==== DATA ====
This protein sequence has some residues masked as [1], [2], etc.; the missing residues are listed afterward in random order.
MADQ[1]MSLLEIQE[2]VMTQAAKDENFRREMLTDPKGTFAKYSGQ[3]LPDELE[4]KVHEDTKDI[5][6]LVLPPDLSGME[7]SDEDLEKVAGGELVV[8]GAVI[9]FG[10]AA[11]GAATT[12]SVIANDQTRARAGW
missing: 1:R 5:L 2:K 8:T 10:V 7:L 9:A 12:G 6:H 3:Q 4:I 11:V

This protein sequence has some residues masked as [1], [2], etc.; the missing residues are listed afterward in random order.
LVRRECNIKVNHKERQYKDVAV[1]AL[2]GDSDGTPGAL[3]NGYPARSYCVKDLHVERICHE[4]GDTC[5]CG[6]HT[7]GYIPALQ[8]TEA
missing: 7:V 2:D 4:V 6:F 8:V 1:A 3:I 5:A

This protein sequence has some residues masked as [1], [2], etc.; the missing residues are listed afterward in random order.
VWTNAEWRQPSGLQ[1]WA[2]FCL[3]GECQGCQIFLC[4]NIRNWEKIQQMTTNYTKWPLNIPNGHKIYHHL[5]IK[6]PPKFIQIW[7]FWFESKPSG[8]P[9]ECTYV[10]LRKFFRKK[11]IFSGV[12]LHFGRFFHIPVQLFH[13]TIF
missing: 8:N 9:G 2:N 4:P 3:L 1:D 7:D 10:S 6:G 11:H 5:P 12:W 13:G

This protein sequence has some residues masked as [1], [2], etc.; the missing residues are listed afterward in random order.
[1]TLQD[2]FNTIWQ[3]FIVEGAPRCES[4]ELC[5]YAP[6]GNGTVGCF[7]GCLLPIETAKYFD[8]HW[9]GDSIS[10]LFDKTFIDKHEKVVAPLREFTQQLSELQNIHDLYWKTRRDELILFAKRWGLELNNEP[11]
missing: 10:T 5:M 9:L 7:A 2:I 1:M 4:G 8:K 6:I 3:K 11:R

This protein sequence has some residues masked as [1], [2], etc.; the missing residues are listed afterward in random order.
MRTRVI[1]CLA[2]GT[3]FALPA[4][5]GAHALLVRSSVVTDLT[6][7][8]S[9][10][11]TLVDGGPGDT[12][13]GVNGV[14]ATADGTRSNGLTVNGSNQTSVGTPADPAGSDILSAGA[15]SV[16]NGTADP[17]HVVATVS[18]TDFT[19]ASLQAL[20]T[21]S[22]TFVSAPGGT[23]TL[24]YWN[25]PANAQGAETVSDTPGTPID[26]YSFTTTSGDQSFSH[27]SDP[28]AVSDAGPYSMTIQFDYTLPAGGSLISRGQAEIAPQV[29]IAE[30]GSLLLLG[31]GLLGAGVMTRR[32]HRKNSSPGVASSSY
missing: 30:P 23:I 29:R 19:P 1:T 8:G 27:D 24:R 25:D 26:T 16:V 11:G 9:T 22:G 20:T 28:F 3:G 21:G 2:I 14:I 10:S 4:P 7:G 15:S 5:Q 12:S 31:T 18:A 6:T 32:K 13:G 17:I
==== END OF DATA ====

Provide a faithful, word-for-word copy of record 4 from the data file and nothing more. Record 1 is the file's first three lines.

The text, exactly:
This protein sequence has some residues masked as [1], [2], etc.; the missing residues are listed afterward in random order.
[1]TLQD[2]FNTIWQ[3]FIVEGAPRCES[4]ELC[5]YAP[6]GNGTVGCF[7]GCLLPIETAKYFD[8]HW[9]GDSIS[10]LFDKTFIDKHEKVVAPLREFTQQLSELQNIHDLYWKTRRDELILFAKRWGLELNNEP[11]
missing: 10:T 5:M 9:L 7:A 2:I 1:M 4:G 8:K 6:I 3:K 11:R